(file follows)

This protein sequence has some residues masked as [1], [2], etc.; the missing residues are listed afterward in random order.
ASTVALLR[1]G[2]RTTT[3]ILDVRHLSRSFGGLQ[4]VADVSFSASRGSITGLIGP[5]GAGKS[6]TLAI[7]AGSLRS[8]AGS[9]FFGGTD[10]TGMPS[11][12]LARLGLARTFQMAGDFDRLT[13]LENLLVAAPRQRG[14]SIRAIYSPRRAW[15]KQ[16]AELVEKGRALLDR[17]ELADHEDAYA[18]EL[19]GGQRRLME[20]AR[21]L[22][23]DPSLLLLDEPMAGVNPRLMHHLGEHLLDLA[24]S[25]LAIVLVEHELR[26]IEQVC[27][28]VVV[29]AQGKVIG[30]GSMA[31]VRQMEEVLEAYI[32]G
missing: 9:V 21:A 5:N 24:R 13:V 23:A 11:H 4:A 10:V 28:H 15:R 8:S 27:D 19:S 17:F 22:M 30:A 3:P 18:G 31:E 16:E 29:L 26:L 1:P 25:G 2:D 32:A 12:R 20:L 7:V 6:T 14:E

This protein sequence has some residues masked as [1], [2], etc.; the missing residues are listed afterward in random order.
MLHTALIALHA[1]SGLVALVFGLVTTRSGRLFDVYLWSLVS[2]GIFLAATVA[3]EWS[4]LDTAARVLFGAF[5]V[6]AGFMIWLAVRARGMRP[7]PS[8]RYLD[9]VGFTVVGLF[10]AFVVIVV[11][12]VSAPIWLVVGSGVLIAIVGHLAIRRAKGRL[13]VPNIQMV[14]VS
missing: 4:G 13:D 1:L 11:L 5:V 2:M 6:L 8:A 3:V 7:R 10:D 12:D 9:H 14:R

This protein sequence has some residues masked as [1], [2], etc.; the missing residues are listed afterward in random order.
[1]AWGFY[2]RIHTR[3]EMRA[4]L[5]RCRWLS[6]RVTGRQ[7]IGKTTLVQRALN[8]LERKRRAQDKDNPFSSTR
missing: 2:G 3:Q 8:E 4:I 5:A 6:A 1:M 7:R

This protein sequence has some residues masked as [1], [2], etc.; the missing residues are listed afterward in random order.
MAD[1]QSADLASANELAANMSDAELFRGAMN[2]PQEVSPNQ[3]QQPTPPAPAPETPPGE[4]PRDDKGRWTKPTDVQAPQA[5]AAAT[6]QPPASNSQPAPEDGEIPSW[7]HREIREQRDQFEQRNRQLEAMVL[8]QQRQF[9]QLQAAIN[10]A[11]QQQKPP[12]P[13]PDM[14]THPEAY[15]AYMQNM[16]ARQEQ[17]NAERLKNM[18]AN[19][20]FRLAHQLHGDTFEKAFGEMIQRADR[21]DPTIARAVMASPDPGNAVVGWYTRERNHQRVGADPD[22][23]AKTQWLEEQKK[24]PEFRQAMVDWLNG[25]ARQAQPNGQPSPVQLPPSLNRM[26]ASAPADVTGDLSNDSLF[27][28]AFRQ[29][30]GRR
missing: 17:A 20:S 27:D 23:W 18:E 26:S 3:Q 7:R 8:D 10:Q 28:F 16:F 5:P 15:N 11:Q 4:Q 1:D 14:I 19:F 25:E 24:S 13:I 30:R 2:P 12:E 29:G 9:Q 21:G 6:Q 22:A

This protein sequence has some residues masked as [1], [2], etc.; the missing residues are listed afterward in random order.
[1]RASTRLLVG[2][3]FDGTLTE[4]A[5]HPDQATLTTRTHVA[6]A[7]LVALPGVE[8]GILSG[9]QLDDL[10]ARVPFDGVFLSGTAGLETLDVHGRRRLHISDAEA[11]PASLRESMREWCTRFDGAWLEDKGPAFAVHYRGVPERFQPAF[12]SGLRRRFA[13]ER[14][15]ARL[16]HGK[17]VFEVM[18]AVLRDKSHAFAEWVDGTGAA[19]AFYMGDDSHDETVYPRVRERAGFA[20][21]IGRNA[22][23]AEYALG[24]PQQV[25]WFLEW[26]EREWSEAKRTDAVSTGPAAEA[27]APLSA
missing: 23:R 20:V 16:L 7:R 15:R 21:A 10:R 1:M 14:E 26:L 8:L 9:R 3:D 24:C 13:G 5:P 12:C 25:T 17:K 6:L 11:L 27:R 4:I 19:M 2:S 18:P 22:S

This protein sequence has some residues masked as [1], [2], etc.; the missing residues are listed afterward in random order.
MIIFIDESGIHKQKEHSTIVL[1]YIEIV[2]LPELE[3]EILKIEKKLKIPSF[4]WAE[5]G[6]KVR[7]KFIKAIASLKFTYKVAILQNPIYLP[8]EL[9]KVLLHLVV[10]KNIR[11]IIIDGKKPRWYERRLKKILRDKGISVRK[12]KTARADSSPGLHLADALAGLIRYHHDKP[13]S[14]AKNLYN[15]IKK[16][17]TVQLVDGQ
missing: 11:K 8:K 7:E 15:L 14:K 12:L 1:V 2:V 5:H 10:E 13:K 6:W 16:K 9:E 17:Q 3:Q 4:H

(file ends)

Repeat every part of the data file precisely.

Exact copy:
This protein sequence has some residues masked as [1], [2], etc.; the missing residues are listed afterward in random order.
ASTVALLR[1]G[2]RTTT[3]ILDVRHLSRSFGGLQ[4]VADVSFSASRGSITGLIGP[5]GAGKS[6]TLAI[7]AGSLRS[8]AGS[9]FFGGTD[10]TGMPS[11][12]LARLGLARTFQMAGDFDRLT[13]LENLLVAAPRQRG[14]SIRAIYSPRRAW[15]KQ[16]AELVEKGRALLDR[17]ELADHEDAYA[18]EL[19]GGQRRLME[20]AR[21]L[22][23]DPSLLLLDEPMAGVNPRLMHHLGEHLLDLA[24]S[25]LAIVLVEHELR[26]IEQVC[27][28]VVV[29]AQGKVIG[30]GSMA[31]VRQMEEVLEAYI[32]G
missing: 9:V 21:A 5:N 24:R 13:V 23:A 11:H 4:A 10:V 28:H 15:R 8:S 27:D 19:S 17:F 22:M 30:A 3:P 18:G 31:E 16:E 29:L 26:L 1:P 25:G 2:D 32:A 12:R 20:L 7:V 6:T 14:E

This protein sequence has some residues masked as [1], [2], etc.; the missing residues are listed afterward in random order.
MLHTALIALHA[1]SGLVALVFGLVTTRSGRLFDVYLWSLVS[2]GIFLAATVA[3]EWS[4]LDTAARVLFGAF[5]V[6]AGFMIWLAVRARGMRP[7]PS[8]RYLD[9]VGFTVVGLF[10]AFVVIVV[11][12]VSAPIWLVVGSGVLIAIVGHLAIRRAKGRL[13]VPNIQMV[14]VS
missing: 4:G 13:D 1:L 11:L 5:V 2:M 6:L 8:A 3:V 7:R 10:D 12:D 9:H 14:R

This protein sequence has some residues masked as [1], [2], etc.; the missing residues are listed afterward in random order.
[1]AWGFY[2]RIHTR[3]EMRA[4]L[5]RCRWLS[6]RVTGRQ[7]IGKTTLVQRALN[8]LERKRRAQDKDNPFSSTR
missing: 2:G 3:Q 8:E 4:I 5:A 6:A 1:M 7:R

This protein sequence has some residues masked as [1], [2], etc.; the missing residues are listed afterward in random order.
MAD[1]QSADLASANELAANMSDAELFRGAMN[2]PQEVSPNQ[3]QQPTPPAPAPETPPGE[4]PRDDKGRWTKPTDVQAPQA[5]AAAT[6]QPPASNSQPAPEDGEIPSW[7]HREIREQRDQFEQRNRQLEAMVL[8]QQRQF[9]QLQAAIN[10]A[11]QQQKPP[12]P[13]PDM[14]THPEAY[15]AYMQNM[16]ARQEQ[17]NAERLKNM[18]AN[19][20]FRLAHQLHGDTFEKAFGEMIQRADR[21]DPTIARAVMASPDPGNAVVGWYTRERNHQRVGADPD[22][23]AKTQWLEEQKK[24]PEFRQAMVDWLNG[25]ARQAQPNGQPSPVQLPPSLNRM[26]ASAPADVTGDLSNDSLF[27][28]AFRQ[29][30]GRR
missing: 17:A 20:S 27:D 23:W 18:E 26:S 3:Q 7:R 8:D 10:Q 28:F 16:F 5:P 15:N 11:Q 4:Q 1:D 14:I 19:F 25:E 24:S 13:I 30:R 2:P 12:E 29:G 9:Q 21:G 6:Q 22:A

This protein sequence has some residues masked as [1], [2], etc.; the missing residues are listed afterward in random order.
[1]RASTRLLVG[2][3]FDGTLTE[4]A[5]HPDQATLTTRTHVA[6]A[7]LVALPGVE[8]GILSG[9]QLDDL[10]ARVPFDGVFLSGTAGLETLDVHGRRRLHISDAEA[11]PASLRESMREWCTRFDGAWLEDKGPAFAVHYRGVPERFQPAF[12]SGLRRRFA[13]ER[14][15]ARL[16]HGK[17]VFEVM[18]AVLRDKSHAFAEWVDGTGAA[19]AFYMGDDSHDETVYPRVRERAGFA[20][21]IGRNA[22][23]AEYALG[24]PQQV[25]WFLEW[26]EREWSEAKRTDAVSTGPAAEA[27]APLSA
missing: 23:R 20:V 16:L 7:R 15:R 21:A 10:R 1:M 14:E 26:L 8:L 9:R 3:D 24:C 13:G 5:P 12:C 25:T 17:K 6:L 11:L 27:R 4:I 19:M 2:S 18:P 22:S

This protein sequence has some residues masked as [1], [2], etc.; the missing residues are listed afterward in random order.
MIIFIDESGIHKQKEHSTIVL[1]YIEIV[2]LPELE[3]EILKIEKKLKIPSF[4]WAE[5]G[6]KVR[7]KFIKAIASLKFTYKVAILQNPIYLP[8]EL[9]KVLLHLVV[10]KNIR[11]IIIDGKKPRWYERRLKKILRDKGISVRK[12]KTARADSSPGLHLADALAGLIRYHHDKP[13]S[14]AKNLYN[15]IKK[16][17]TVQLVDGQ
missing: 11:K 8:K 7:E 15:L 14:K 12:L 1:V 2:V 5:H 10:E 13:K 6:W 16:K 9:E 17:Q 3:Q 4:H